Yes, Java's GC would notice that nothing is referring to them and remove the objects. This unlike a simple reference counting gc such as python's which would not notice this. Java's GC can even relocate memory on the fly to minimize page misses and avoid memory fragmentation.

    Python actually uses a generational garbage collection system that can break cycles to reclaim unused objects. It also performs certain optimizations to avoid unnecessary memory allocations and deallocations.

    In Python, reference counting is a combination of a historical artifact and a performance optimization.

  • Re:Passe... (Score:5, Informative)

    by Jon Pryor (118031) on Thursday September 30, 2004 @11:17AM (#10394959) Homepage

    My apologies for the horrible look of the code samples. Slashdot won't let me use nice, short lines, as it results in lines which are too short. Gah! Apparently I need ~40 characters per line (average) to get past the @#$% filter... This has to be the most annoying filter I've ever come across; I've spent more time getting past the filter than responding to your question!

    Iterators are similar to java.util.Iterator. C# iterators are compiler support for implementing the System.Collections.IEnumerator interface. For example, in Java you'd write:

    public class MyIterator implements Iterator {
    private String[] hw = {"hello", "world"};
    private int pos = 0;
    public boolean hasNext () {
    if (pos >= 0 && pos < hw.length) return true;
    return false;
    }
    public Object next () {return hw[pos++];}
    public void remove () {throw new UnsupportedOperationException ();}
    }

    public void UseIterator ()
    { Iterator e = new MyIterator ();
    while (e.hasNext())
    System.out.println (e.next().toString());}

    C# iterators make this much easier:

    public IEnumerable SayHello ()
    { yield return "hello";
    yield return "world";}

    public void UseIterator ()
    { foreach (string s in SayHello())
    Console.WriteLine (s);}

    C# iterators are particularly useful when implementing your own collection objects. Google for them; they're very powerful.

    Anonymous Methods are methods without a name, just like Java anonymous classes are classes without a name. Same basic idea, fewer braces. They also act as full closures; while Java requires that all stack variables referenced from an anonymous class be final, C# doesn't require this.

    int n = 42;
    EventHandler h = delegate {Console.WriteLine ("something happened:" + n);};
    h ();

    The above example is bad, but you can let your imagination run wild. This is very useful for event handlers.

    Partial Types

    allow you to split a single class definition across multiple files. This is useful to prevent > 50 KB source files (yech!), and makes it easier to have part of a class machine generated (by a GUI builder) and part hand-written. Some people hate it, others are ambivalent, but it can be handy:

    // File a1.cs
    partial class Foo {public int a;}

    // File a2.cs
    partial class Foo {public int b;}

    Nullable types are primarily useful for database support in the .NET type system. DB types can be "nullable" -- not present. For reference types, this is easy -- use null. For .NET value types, this isn't possible, as value types can't be null. The solution is to introduce a generic class System.Nullable<T>, which can wrap value types such as int.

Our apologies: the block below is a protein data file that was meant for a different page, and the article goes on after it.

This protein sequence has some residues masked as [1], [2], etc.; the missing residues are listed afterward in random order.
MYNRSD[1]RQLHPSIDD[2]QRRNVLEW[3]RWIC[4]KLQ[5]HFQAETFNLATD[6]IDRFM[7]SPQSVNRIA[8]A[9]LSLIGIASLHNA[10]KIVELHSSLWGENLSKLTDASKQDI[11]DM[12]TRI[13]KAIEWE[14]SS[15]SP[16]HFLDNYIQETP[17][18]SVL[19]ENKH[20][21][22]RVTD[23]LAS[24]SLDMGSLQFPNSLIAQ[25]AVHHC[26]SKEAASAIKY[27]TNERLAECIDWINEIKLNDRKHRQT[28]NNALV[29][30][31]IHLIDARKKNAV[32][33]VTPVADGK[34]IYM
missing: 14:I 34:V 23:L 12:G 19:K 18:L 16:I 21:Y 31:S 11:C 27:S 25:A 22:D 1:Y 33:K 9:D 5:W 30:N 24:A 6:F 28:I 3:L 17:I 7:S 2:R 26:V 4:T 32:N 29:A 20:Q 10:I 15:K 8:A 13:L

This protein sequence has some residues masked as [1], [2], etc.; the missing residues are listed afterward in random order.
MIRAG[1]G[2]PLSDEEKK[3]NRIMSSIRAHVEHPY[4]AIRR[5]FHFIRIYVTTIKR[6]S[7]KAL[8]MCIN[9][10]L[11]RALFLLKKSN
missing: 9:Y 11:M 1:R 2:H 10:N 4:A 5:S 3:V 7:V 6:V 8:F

The C# compiler adds syntactic sugar to this, to simplify usage:

    int? nullable_int = GetMyNullableInt ();
    if (nullable_int.HasValue) /* use nullable_int */

    Nullable types are more special purpose, but are useful for those who need them.

    Ignore the rest of this: it's just garbage to get past Slashdot's wonderful "too few characters per line" problem: lk jfjdlkajdsfl;kja sdfl;kja fjklsafjd l;kj lasjd lkjds fl;kja sdflkajsd lkj afs lk jfjdlkajdsfl;kja sdfl;kja fjklsafjd l;kj lasjd lkjds fl;kja sdflkajsd lkj afs lk jfjdlkajdsfl;kja sdfl;kja the quick brown fox jumps over the lazy dog l;kajdsfl;kj;lkj l;kjasdilfj l;kjoiewqruq[op 0-9314u75 lkfjx ;lkajdsfmopiac un0p3u5n1-0329u kl 0a9u 3214o5ilj hello out there in tv land! q 09

  • Re:STUPID MODS (Score:5, Informative)

    by ElGuapoGolf (600734) on Thursday September 30, 2004 @11:28AM (#10395151) Homepage
    Are you aware that the vast majority of games you play on any phone (except Verizon phones) are written in Java?

    Thought not.
  • Re:I love the hate (Score:3, Informative)

    by moonbender (547943) <moonbender@gmai l . com> on Thursday September 30, 2004 @11:37AM (#10395293)
    IIRC the Q3 port was the topic of a Slashdot story some weeks ago. ...

    Here [slashdot.org] it is.
  • Re:I wait! (Score:2, Informative)

    by markfive (167272) <w0c6cxk02@sneakemail.com> on Thursday September 30, 2004 @11:37AM (#10395301)
    > perl -pi -e "s/enum/myEnum/g" *.java
  • Re:Passe... (Score:3, Informative)

    by iabervon (1971) on Thursday September 30, 2004 @11:41AM (#10395371) Homepage Journal
    Actually, C/C++ had a lot of good ideas, but it took a while for Java to get them right. The new Generic Types add compile-time typechecking and remove a lot of typecasting without adding a huge amount of complexity to the language like C++ templates do, and without causing multiple copies of the code to be generated. Enums in Java are full-fledged classes of actual objects with methods, unlike in C where they are just markers (they are object constants instead of integer constants; no difference in efficiency for comparison). Static include is actually more like Python's "import", where you can skip the class name for some class statics. Formatted output is much the same, and was just waiting for other features. Varargs has strong checking in Java, unlike C; the called function can limit the type of the extra arguments, can find out at runtime how many it got, and can't run off the end of the set, because it gets them as a Java array.